This man. I would shine his shoes with my tears and the spittle from my meager beatboxing.
This album is phenomenal vocal genius. Angelic, even. An African/Christian style all it's own.
God Bless Bobby McFerrin. God has blessed me with Bobby McFerrin. Lotta years.
Lotta years is a great rap song, with which I empathize. Bobby, I want to shake your hand.
Seven years in the making, Vocabularies is certainly the most ambitious McFerrin project to date. And it may very well be his magnum opus, for it is on this album that virtually all of McFerrin's wide-ranging musical interests are brought together in perfect balance. In a way, all of McFerrin's prior output has led up to this moment, the realization of a lifetime of artistic achievement.
I have always felt that the one thing missing from McFerrin's writing was the ability to take his fresh ideas and fully develop them harmonically and compositionally. Fortunately for all of us, McFerrin has found the perfect collaborator in composer/arranger and conductor Roger Treece, whose prodigious gifts give McFerrin's ideas the harmonic and developmental lift they so deserve. The two worked together closely, first gathering McFerrin's ideas from past albums, recorded improvisations, etc., and then weaving them into substantial compositions that average about 10 minutes in length.
Each piece is a journey unto itself; African, Eastern European, jazz, Western classical, R&B, and pop elements bump up against each other, blending and recombining in a constantly shifting kaleidoscope of harmony and rhythm. Singers were brought together from various disciplines, including world, classical, and R&B, to form a versatile virtual choir, facilitating the ability to create unprecedented choral timbres. I'm told that there were over 1400 vocal tracks in all. Lyrics were written in everything from Arabic to Zulu, comprising 15 languages. While there are moments of Bobby's signature playful improvisations, for the most part the album is made up of through-composed music.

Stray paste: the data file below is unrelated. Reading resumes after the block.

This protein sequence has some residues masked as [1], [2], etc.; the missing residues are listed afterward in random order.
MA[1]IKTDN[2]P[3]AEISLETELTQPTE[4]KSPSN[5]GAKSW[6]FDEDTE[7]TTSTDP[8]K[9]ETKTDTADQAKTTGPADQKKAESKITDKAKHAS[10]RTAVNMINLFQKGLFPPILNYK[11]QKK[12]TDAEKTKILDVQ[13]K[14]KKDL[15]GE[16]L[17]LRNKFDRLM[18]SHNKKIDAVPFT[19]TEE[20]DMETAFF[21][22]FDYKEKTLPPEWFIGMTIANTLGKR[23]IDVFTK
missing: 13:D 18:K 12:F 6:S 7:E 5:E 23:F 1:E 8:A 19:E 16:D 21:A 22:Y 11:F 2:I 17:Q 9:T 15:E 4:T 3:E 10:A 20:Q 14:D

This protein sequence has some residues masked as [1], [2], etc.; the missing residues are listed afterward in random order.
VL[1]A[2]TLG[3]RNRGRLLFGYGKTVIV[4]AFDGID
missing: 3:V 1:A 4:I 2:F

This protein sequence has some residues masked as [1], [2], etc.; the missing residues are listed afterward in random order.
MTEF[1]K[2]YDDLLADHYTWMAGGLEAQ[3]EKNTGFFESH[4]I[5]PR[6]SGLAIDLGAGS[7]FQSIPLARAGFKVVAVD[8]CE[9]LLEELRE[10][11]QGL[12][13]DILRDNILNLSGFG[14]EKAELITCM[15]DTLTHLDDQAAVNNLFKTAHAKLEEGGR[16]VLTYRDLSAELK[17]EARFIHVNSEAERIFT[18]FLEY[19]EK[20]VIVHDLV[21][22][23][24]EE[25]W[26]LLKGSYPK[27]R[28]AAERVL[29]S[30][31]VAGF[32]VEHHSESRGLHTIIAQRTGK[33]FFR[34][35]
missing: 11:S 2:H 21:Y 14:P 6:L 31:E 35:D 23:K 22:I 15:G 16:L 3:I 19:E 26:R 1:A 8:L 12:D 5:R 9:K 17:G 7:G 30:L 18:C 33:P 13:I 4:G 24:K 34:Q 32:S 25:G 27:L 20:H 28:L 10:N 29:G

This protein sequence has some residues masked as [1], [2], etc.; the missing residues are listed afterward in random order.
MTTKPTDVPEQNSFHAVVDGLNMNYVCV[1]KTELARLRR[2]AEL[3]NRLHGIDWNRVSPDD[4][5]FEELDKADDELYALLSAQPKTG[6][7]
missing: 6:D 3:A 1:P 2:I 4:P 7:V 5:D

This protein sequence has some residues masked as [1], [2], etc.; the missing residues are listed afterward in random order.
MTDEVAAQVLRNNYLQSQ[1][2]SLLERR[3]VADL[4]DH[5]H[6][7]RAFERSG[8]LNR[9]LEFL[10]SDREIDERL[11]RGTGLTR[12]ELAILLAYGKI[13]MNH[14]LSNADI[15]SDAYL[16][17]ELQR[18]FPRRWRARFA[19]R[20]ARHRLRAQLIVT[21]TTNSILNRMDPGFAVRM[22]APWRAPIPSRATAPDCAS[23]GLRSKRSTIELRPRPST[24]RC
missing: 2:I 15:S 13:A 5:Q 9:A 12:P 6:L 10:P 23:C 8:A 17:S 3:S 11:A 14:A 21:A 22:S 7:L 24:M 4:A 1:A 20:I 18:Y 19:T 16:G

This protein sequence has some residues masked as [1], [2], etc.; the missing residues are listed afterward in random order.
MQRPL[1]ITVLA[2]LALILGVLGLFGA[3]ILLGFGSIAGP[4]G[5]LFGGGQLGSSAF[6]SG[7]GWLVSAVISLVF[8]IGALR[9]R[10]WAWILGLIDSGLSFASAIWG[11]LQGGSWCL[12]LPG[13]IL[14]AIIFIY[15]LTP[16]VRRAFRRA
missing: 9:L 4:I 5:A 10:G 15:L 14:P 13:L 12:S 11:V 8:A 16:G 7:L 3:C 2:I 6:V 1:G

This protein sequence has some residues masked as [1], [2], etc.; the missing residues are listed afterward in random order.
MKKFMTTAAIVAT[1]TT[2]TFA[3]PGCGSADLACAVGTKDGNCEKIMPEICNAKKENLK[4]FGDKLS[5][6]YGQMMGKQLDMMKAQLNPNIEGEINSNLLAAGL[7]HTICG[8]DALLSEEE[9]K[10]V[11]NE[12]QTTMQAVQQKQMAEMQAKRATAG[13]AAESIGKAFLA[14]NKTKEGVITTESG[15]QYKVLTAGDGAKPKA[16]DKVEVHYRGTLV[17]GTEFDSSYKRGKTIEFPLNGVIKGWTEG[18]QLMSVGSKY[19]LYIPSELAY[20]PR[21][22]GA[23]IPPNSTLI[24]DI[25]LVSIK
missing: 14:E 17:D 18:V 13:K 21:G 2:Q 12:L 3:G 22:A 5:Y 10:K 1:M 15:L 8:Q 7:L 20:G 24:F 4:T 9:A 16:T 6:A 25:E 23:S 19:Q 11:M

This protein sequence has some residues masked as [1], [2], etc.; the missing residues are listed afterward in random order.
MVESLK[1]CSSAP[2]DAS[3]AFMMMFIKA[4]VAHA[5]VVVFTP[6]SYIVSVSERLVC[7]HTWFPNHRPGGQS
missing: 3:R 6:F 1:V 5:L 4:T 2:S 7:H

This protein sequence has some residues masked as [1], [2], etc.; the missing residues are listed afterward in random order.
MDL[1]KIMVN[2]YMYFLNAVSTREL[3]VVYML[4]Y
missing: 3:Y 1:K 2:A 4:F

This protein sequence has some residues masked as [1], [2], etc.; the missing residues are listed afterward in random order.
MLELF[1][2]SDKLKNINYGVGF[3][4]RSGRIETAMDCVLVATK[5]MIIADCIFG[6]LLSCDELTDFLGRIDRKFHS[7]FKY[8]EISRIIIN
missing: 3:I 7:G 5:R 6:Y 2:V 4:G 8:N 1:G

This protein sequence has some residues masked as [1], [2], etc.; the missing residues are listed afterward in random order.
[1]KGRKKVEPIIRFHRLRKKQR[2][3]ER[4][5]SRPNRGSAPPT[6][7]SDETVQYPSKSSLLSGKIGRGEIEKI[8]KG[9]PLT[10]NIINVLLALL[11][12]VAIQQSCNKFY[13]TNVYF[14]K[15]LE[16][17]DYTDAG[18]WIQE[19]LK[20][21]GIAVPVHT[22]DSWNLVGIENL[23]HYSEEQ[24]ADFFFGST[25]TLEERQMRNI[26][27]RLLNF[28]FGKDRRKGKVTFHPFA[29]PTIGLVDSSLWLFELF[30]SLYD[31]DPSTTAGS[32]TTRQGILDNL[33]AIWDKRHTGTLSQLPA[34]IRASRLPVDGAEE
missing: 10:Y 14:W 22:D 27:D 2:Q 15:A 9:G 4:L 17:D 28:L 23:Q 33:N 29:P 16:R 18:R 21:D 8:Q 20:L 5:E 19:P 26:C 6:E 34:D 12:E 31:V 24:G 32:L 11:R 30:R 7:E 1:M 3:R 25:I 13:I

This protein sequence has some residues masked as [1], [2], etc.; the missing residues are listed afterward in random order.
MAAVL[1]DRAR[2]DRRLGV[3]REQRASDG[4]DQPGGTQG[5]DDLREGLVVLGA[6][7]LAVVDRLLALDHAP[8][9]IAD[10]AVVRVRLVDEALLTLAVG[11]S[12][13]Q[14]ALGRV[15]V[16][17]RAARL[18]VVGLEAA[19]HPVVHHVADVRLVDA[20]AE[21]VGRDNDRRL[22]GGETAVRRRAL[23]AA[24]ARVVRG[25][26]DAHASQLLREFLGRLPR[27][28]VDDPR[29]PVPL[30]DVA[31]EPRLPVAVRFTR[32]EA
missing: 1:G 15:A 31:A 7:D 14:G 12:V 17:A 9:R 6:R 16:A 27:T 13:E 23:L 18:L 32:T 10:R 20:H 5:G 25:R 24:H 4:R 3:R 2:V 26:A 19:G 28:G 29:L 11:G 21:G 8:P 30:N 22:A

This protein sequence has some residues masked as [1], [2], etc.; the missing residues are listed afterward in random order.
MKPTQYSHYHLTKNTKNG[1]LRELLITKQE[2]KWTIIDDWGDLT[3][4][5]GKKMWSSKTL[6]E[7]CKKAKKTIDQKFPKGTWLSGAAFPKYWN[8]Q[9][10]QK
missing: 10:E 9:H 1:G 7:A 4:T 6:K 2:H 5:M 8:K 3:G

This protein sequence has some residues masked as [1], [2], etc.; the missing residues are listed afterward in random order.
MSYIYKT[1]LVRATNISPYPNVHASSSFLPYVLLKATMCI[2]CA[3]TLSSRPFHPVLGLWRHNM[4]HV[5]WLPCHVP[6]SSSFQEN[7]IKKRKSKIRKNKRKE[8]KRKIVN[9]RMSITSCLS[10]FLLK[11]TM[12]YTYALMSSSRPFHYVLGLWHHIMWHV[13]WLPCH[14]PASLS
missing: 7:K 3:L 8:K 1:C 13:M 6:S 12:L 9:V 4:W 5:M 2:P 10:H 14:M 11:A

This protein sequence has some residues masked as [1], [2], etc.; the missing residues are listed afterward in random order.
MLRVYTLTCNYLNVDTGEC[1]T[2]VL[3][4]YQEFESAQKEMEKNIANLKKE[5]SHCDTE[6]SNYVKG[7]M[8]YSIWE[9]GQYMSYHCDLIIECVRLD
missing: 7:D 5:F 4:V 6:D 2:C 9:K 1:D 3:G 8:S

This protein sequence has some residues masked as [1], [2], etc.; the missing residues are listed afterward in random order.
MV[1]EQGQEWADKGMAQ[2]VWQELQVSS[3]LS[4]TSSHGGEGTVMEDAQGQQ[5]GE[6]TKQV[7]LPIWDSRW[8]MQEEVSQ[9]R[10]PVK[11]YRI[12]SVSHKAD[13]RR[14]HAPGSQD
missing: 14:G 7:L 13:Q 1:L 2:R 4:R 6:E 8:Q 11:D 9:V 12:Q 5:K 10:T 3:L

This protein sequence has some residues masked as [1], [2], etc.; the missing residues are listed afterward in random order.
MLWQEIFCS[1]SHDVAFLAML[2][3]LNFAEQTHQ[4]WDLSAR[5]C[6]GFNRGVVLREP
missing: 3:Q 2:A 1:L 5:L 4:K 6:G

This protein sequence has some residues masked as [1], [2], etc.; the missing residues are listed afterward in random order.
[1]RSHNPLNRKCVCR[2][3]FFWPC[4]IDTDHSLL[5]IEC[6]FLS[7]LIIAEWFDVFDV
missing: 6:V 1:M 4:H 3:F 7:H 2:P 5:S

Superficially, this album hearkens back to the vocal complexities of Medicine Music, one of Bobby's most satisfying efforts, in which he overdubbed his voice to create an a cappella chorus that employed a minimum of percussion to augment the grooves. In a way, Vocabularies is a sort of Medicine Music on steroids. In fact, three of the seven tracks on this album are re-workings of songs off of that album. But it's as though they've gone from black-and-white to color, from animated short to epic film. Consider the opening track, "Baby." Conceived as an innocent nursery rhyme with an African-folk feel, it is here turned into a convoluted harmonic maze, constantly modulating and playfully cavorting, yet always returning to its original motif and key. The result is a feeling of expansive and deep childlike joy that is the hallmark of McFerrin's best work. Throughout the album, McFerrin's voice can be heard weaving and ducking, sometimes coming to the foreground for a moment, but the focus on this outing is clearly on the compositions, not Bobby's virtuosity.
Other highlights include "Say Ladeo," a joyous romp with an infectious chorus that comes as close to a pop tune as anything gets on the album. It's a pretty thing that would be a pleasure to hear on the radio, although in this day and age it is unlikely that a gorgeous a cappella confection such as this will hit the top 40 (as "Don't Worry, Be Happy" once did), even in the pared down version found on YouTube.
Another surprise is the elegiac "Brief Eternity," the album's closer. It is a serious piece of Western classical music, supported here by string orchestra, winds, and harp. Treece's impressionistic orchestration evokes Debussy's Nocturnes, especially "Sirenes," occasionally bringing to mind contemporary composer John Tavener's chorale sonorities. A spiritual longing permeates this lush piece, rising to quiet ecstasy in its satisfying finale.
The most profound piece for this listener is "Messages," a tour de force that effortlessly serves up elements of Eastern European, Central Asian, Middle Eastern, and Western classical in a rich contrapuntal stew, seasoned with odd meters and exotic percussion. It is in this sophisticated composition that one begins to hear what may be a glimpse into the future of 21st century music, a future in which separate world music traditions come together as equals, each having its own unique voice, blending into a unified chorus in perfect harmony.
Considering the state of the world today, where civil discourse is becoming archaic, nations squabble with one another like ill-tempered children, and the heart of barbarism still shapes the body politic in many countries, Bobby McFerrin has given us a profound vision of a utopian society in which all members are respected and valued, a future where beauty and peace reign supreme.